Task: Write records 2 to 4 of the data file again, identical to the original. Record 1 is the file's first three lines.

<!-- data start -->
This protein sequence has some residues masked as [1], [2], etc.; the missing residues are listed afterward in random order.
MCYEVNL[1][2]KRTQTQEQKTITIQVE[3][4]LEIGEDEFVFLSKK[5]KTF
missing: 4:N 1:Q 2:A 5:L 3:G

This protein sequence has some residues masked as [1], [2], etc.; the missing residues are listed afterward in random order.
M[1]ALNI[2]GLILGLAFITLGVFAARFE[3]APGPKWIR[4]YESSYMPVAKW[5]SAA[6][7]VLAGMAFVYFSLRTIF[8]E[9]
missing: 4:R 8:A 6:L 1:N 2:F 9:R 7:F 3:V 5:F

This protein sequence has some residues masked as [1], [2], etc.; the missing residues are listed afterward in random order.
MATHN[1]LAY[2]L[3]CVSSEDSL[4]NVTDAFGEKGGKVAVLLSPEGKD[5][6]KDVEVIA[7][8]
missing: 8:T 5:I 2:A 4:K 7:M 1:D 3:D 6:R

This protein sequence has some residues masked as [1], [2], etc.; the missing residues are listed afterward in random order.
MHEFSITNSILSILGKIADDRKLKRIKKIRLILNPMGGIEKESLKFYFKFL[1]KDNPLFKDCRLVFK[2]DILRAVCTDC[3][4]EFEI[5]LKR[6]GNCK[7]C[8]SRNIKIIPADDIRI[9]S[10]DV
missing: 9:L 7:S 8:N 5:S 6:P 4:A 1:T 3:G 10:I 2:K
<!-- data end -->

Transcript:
This protein sequence has some residues masked as [1], [2], etc.; the missing residues are listed afterward in random order.
M[1]ALNI[2]GLILGLAFITLGVFAARFE[3]APGPKWIR[4]YESSYMPVAKW[5]SAA[6][7]VLAGMAFVYFSLRTIF[8]E[9]
missing: 4:R 8:A 6:L 1:N 2:F 9:R 7:F 3:V 5:F

This protein sequence has some residues masked as [1], [2], etc.; the missing residues are listed afterward in random order.
MATHN[1]LAY[2]L[3]CVSSEDSL[4]NVTDAFGEKGGKVAVLLSPEGKD[5][6]KDVEVIA[7][8]
missing: 8:T 5:I 2:A 4:K 7:M 1:D 3:D 6:R

This protein sequence has some residues masked as [1], [2], etc.; the missing residues are listed afterward in random order.
MHEFSITNSILSILGKIADDRKLKRIKKIRLILNPMGGIEKESLKFYFKFL[1]KDNPLFKDCRLVFK[2]DILRAVCTDC[3][4]EFEI[5]LKR[6]GNCK[7]C[8]SRNIKIIPADDIRI[9]S[10]DV
missing: 9:L 7:S 8:N 5:S 6:P 4:A 1:T 3:G 10:I 2:K